Azure Readiness Checklist (via) I love a good comprehensive checklist. This one is focused on large projects running on Azure but it’s still fun to browse through if you are hosting elsewhere, mainly as a reminder of quite how much still goes into deploying large web services into production. # 26th October 2019, 8:32 pm Uber built this open source geospatial analysis tool for large-scale data sets, and they offer it as a free hosted online tool—just click Get Started on the site. I uploaded two CSV files with 30,000+ latitude/longitude points in them just now and used Kepler to render them as images. # 25th October 2019, 4:16 am

Thematic map—GIS Wiki. This is a really useful wiki full of GIS information, and the coverage of different types of thematic maps is particularly thorough. # 21st October 2019, 2:25 am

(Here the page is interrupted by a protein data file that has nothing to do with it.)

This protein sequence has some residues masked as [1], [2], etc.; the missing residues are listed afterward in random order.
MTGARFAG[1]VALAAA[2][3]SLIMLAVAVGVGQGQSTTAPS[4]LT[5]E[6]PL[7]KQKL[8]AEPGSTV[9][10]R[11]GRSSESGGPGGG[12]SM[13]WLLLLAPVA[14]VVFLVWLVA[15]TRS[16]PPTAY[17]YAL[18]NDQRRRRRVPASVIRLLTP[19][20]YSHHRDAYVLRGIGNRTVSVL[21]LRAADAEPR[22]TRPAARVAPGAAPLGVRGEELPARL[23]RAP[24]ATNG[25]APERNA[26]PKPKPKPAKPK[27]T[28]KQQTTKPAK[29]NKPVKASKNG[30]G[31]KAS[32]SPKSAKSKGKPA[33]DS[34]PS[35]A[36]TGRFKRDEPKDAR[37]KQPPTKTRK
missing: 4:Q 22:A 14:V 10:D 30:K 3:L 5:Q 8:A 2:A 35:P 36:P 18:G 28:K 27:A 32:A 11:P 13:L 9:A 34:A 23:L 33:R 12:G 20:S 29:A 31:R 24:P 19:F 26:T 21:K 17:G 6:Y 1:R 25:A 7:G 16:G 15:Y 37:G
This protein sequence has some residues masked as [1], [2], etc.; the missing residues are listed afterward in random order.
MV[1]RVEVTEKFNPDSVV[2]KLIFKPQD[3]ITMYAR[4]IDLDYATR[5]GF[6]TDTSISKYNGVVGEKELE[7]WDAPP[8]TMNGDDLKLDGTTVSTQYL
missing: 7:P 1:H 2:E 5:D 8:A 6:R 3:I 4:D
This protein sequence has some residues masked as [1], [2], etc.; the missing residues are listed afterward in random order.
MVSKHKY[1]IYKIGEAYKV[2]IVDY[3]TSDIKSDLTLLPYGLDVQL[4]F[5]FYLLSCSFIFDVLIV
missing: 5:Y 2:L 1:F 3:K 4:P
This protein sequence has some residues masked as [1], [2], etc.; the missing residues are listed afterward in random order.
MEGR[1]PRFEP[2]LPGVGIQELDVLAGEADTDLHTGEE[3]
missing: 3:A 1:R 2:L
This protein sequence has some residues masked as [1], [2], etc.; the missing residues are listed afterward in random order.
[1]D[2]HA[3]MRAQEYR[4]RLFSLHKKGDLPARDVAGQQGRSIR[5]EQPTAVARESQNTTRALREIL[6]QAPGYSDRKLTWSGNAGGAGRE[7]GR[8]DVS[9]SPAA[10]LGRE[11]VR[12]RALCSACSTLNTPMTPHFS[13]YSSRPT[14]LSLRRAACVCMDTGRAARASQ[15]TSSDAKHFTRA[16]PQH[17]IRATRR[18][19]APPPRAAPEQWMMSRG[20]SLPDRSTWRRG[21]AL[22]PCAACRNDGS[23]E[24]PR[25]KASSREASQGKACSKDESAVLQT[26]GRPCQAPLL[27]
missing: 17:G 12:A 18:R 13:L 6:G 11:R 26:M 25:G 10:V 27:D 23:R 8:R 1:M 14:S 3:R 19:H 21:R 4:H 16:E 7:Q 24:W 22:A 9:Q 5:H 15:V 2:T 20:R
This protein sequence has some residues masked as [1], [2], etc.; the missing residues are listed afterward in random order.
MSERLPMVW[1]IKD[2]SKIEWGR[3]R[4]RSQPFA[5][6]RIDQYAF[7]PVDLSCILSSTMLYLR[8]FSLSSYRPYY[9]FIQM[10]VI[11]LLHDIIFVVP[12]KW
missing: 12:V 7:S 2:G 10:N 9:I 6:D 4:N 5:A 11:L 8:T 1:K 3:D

Setting up Datasette, step by step (via) Tobias describes how he runs Datasette on his own server/VPS, using nginx and systemd. I’m doing something similar for some projects and systemd really does feel like the solution to the “ensure a Python process keeps running” problem I’ve been fighting for over a decade. I really like how Tobias creates a dedicated Linux user for each of his deployed Python projects. # 21st October 2019, 2:20 am